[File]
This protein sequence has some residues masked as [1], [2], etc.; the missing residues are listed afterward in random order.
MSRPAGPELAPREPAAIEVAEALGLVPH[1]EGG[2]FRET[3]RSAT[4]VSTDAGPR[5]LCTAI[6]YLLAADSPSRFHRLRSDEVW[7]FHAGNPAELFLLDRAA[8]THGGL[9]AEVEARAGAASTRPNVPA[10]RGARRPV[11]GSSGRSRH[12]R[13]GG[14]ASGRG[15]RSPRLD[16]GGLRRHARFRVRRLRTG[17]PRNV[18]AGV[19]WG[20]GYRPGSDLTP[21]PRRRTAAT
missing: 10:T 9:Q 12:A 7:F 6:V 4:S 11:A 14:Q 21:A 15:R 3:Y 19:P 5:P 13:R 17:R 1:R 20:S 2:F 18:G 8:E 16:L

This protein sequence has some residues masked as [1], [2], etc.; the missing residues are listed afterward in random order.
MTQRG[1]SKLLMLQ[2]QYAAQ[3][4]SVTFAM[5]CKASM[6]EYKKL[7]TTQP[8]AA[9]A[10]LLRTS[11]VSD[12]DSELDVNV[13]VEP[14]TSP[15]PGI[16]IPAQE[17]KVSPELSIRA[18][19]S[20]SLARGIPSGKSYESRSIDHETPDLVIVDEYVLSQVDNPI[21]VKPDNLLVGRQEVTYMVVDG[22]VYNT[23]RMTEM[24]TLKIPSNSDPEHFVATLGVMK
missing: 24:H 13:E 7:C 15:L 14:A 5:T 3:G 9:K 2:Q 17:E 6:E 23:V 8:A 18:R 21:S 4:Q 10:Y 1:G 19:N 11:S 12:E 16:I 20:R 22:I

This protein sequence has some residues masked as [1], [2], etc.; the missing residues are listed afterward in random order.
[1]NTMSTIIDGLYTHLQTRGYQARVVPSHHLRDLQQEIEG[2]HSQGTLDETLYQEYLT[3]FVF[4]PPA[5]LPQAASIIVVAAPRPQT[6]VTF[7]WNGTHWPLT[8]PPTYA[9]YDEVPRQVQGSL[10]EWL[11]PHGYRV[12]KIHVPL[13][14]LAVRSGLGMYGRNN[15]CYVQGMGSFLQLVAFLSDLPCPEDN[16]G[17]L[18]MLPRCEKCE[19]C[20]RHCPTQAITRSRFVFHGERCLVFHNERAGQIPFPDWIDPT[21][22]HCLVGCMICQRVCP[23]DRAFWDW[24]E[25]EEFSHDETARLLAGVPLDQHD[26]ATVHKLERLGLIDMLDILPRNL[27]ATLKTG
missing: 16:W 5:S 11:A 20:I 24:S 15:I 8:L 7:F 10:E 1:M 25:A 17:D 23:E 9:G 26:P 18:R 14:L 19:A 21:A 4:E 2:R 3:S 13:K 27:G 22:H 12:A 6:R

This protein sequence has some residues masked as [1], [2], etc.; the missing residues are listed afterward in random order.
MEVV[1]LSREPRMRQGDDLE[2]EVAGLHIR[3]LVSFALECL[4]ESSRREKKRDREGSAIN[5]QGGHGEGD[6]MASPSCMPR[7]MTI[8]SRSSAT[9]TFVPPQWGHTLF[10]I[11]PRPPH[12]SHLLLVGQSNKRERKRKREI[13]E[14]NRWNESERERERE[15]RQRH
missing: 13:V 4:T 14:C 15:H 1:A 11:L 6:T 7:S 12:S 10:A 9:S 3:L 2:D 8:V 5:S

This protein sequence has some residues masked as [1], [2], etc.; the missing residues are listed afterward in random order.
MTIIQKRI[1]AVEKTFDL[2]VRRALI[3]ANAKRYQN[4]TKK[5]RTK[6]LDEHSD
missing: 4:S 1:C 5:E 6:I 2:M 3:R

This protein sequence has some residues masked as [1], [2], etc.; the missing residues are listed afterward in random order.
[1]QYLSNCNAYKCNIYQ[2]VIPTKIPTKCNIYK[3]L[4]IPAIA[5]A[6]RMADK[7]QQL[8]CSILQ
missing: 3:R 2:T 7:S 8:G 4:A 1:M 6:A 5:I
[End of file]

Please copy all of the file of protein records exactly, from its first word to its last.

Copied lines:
This protein sequence has some residues masked as [1], [2], etc.; the missing residues are listed afterward in random order.
MSRPAGPELAPREPAAIEVAEALGLVPH[1]EGG[2]FRET[3]RSAT[4]VSTDAGPR[5]LCTAI[6]YLLAADSPSRFHRLRSDEVW[7]FHAGNPAELFLLDRAA[8]THGGL[9]AEVEARAGAASTRPNVPA[10]RGARRPV[11]GSSGRSRH[12]R[13]GG[14]ASGRG[15]RSPRLD[16]GGLRRHARFRVRRLRTG[17]PRNV[18]AGV[19]WG[20]GYRPGSDLTP[21]PRRRTAAT
missing: 10:T 9:Q 12:A 7:F 6:V 4:S 11:A 14:Q 21:A 15:R 3:Y 19:P 5:P 13:R 17:R 1:R 20:S 2:F 18:G 8:E 16:L

This protein sequence has some residues masked as [1], [2], etc.; the missing residues are listed afterward in random order.
MTQRG[1]SKLLMLQ[2]QYAAQ[3][4]SVTFAM[5]CKASM[6]EYKKL[7]TTQP[8]AA[9]A[10]LLRTS[11]VSD[12]DSELDVNV[13]VEP[14]TSP[15]PGI[16]IPAQE[17]KVSPELSIRA[18][19]S[20]SLARGIPSGKSYESRSIDHETPDLVIVDEYVLSQVDNPI[21]VKPDNLLVGRQEVTYMVVDG[22]VYNT[23]RMTEM[24]TLKIPSNSDPEHFVATLGVMK
missing: 24:H 13:E 7:C 15:L 14:A 5:T 3:G 9:K 2:Q 17:E 6:E 23:V 8:A 18:R 21:S 4:Q 10:Y 1:G 19:N 11:S 12:E 16:I 20:R 22:I

This protein sequence has some residues masked as [1], [2], etc.; the missing residues are listed afterward in random order.
[1]NTMSTIIDGLYTHLQTRGYQARVVPSHHLRDLQQEIEG[2]HSQGTLDETLYQEYLT[3]FVF[4]PPA[5]LPQAASIIVVAAPRPQT[6]VTF[7]WNGTHWPLT[8]PPTYA[9]YDEVPRQVQGSL[10]EWL[11]PHGYRV[12]KIHVPL[13][14]LAVRSGLGMYGRNN[15]CYVQGMGSFLQLVAFLSDLPCPEDN[16]G[17]L[18]MLPRCEKCE[19]C[20]RHCPTQAITRSRFVFHGERCLVFHNERAGQIPFPDWIDPT[21][22]HCLVGCMICQRVCP[23]DRAFWDW[24]E[25]EEFSHDETARLLAGVPLDQHD[26]ATVHKLERLGLIDMLDILPRNL[27]ATLKTG
missing: 16:W 5:S 11:A 20:I 24:S 15:I 8:L 7:F 10:E 1:M 25:A 17:D 23:E 9:G 26:P 18:R 14:L 19:A 21:A 4:E 2:R 3:S 13:K 27:G 22:H 12:A 6:R

This protein sequence has some residues masked as [1], [2], etc.; the missing residues are listed afterward in random order.
MEVV[1]LSREPRMRQGDDLE[2]EVAGLHIR[3]LVSFALECL[4]ESSRREKKRDREGSAIN[5]QGGHGEGD[6]MASPSCMPR[7]MTI[8]SRSSAT[9]TFVPPQWGHTLF[10]I[11]PRPPH[12]SHLLLVGQSNKRERKRKREI[13]E[14]NRWNESERERERE[15]RQRH
missing: 13:V 4:T 14:C 15:H 1:A 11:L 6:T 7:S 12:S 10:A 9:S 3:L 2:D 8:V 5:S

This protein sequence has some residues masked as [1], [2], etc.; the missing residues are listed afterward in random order.
MTIIQKRI[1]AVEKTFDL[2]VRRALI[3]ANAKRYQN[4]TKK[5]RTK[6]LDEHSD
missing: 4:S 1:C 5:E 6:I 2:M 3:R

This protein sequence has some residues masked as [1], [2], etc.; the missing residues are listed afterward in random order.
[1]QYLSNCNAYKCNIYQ[2]VIPTKIPTKCNIYK[3]L[4]IPAIA[5]A[6]RMADK[7]QQL[8]CSILQ
missing: 3:R 2:T 7:S 8:G 4:A 1:M 6:A 5:I